Norwich: Threeways Lebanese
Middle Eastern cuisine is not just evocative of the region but healthy too. SARAH BREALEY visits a long-established Lebanese restaurant in Norwich.
I was in a supermarket in the north of England recently when my eye was caught by a potato and butter pie. To be precise, a family-sized potato and butter pie, which described itself as 'potatoes and onions in a butter sauce encased in shortcrust pastry'.
My first thought was that I have never seen anything so seemingly calculated to cause a heart attack, so short of nutritional qualities except for fat and starch.
I have since discovered that this dish is a speciality of Lancashire — but really, we English as a nation do stodge like no-one else, don't we? It awoke a craving for vegetables and protein, for big flavours and no stodge. And so I alighted at the city centre stalwart Threeways Lebanese.
We tried two of the special soups, a Lebanese pumpkin soup and a mixed bean soup. The bean soup was my favourite, spicy with Middle Eastern flavours like cinnamon and the hotter edge of chilli. The pumpkin soup was good too, its subtle spicing balancing the sweetness of the pumpkin. They are served with warm thin flatbread.
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There are lots of main courses which are broadly divided into grilled meat or fish dishes. On the meat side this covers barbecued lamb cutlets, chicken kebabs, and fillet steak, while the wide range of fish dishes covers mackerel, red snapper and sea bass to name a few. But in my view Lebanese cuisine is all about the mezze, so we got a mezze plate to share.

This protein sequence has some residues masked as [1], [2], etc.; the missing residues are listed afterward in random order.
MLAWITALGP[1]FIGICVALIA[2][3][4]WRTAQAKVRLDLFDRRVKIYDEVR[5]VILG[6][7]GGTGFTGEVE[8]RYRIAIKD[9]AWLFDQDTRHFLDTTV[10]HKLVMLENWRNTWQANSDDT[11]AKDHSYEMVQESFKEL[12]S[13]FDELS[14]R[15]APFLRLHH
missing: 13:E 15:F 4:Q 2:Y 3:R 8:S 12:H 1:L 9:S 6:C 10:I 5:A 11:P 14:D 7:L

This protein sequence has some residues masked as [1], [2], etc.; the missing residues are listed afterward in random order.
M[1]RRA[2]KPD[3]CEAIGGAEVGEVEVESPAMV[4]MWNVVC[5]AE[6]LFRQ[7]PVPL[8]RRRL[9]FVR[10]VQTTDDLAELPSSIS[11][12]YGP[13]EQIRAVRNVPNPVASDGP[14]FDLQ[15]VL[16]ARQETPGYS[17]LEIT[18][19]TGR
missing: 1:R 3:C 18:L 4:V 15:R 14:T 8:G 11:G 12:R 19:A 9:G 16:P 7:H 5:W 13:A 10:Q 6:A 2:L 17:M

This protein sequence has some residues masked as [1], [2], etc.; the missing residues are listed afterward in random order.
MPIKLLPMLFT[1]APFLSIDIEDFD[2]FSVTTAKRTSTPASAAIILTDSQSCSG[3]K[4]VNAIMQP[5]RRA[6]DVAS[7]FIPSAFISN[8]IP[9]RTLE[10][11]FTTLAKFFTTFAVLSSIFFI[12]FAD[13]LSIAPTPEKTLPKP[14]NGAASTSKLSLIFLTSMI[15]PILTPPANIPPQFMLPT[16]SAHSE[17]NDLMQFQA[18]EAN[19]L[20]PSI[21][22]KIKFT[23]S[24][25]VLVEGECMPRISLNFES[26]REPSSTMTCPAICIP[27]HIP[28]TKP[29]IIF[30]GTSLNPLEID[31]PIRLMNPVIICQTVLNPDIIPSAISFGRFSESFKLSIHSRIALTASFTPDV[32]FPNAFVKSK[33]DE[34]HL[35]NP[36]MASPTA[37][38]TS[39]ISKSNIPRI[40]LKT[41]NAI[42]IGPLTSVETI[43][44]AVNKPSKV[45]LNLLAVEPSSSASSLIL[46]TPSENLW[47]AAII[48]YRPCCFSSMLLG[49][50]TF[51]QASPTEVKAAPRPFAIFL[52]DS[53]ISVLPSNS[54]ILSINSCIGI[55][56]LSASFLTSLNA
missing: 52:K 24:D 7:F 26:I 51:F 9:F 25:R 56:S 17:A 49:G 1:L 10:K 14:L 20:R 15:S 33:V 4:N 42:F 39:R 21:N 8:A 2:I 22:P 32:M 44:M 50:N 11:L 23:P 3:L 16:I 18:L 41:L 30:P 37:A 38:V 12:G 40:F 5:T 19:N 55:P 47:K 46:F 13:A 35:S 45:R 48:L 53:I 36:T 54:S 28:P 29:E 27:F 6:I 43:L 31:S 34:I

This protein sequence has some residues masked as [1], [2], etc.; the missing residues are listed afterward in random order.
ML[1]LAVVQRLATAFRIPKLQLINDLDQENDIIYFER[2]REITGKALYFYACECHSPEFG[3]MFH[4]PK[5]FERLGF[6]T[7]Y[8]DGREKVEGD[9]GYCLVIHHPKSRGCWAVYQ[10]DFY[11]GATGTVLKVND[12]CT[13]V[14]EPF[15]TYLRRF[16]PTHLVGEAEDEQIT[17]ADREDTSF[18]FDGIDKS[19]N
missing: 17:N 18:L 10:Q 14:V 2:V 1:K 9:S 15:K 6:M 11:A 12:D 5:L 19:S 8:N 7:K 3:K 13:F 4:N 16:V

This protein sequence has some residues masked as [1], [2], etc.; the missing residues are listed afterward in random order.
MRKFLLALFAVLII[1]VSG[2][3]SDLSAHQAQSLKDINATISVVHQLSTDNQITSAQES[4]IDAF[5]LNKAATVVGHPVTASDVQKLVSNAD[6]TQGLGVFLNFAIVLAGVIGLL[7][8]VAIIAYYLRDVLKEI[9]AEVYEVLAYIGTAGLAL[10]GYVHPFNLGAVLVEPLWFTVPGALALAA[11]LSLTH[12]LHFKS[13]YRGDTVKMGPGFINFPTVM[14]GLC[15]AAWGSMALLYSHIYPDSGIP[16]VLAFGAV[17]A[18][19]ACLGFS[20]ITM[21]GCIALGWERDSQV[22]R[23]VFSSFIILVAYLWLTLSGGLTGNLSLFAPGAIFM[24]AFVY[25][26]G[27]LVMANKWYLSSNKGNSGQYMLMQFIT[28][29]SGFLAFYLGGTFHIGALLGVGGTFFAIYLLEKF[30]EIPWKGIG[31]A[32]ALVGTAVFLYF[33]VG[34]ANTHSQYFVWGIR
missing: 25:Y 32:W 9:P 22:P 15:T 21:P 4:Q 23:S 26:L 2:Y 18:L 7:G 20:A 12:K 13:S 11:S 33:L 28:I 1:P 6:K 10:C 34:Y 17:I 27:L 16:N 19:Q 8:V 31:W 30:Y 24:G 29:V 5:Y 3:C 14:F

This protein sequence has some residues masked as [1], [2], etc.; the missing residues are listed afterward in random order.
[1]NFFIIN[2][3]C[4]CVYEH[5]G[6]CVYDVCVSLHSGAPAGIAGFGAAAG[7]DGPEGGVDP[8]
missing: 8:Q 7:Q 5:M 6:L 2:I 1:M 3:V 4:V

The mezze was a good illustration of the overlap between Lebanese food and that of Turkey, Greece and Syria. There were favourites found across the Middle East like humous and falafal, plus the Lebanese salad fattoush, a mixed salad topped with crispy pieces of bread. There were sambusik, little pastries filled with spinach and pine nuts or feta and parsley. And there were green beans served at room temperature in tomato, garlic and olive oil, which I particularly enjoyed. Chick peas in a tomato sauce were good too.
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Humous was much like humous usually is, with the slightly bitter background note of tahini. A slight criticism was that the baba ghanoush, a smoky aubergine dip which I usually love, seemed oddly lacking in aubergine and high in tahini, so not only was it the same colour and texture as the humous, it was rather too similar in flavour too.
We also had an extra mezze dish of deep-fried sprats. These little fish are served similarly to whitebait but are a bit bigger and with a stronger flavour, more like a sardine.
Squares of flatbread had been deep-fried with the fish – I suppose you could think of it as the Lebanese equivalent of poppadoms, though it didn't do much for me.
There was a creamy tahini dip for the fish to be plunged into.
There is a reasonably-priced wine list, including Lebanese reds and whites, and a couple of English real ales in bottles, of which the Real Ale Drinker had the Golden Glory.
There is a choice of lagers, and I tried the Lebanese version, called Almaza if memory serves me right, which was not noticeably different to lager from any other country.
For those of you on special diets, there are plenty of vegetarian options, and a large number of vegan ones too. Gluten-free options are not labelled, but you should be able to find several choices - they cook nearly everything from scratch so can explain what's in it if you ask.
We didn't need desserts, but there are baklava, which are syrup-soaked pastries, and halva, which is a sweetmeat made from sesame seeds, or a milk pudding called mohalabia.
None of these would quite have counted as stodge, but I wanted to avoid anything with the merest whiff of it, on this stodge-free night – with not a potato and butter pie in sight.
Brigg Street (above Thomas Cook)
Open: Tues-Fri12pm-2.30pm/6pm-11pm, Sat12pm-11pm
Prices: Mezze dishes from �4.50, mains from �11.90
Vegetarian options: Numerous
Wheelchair access: Restaurant is on the first floor up a flight of stairs.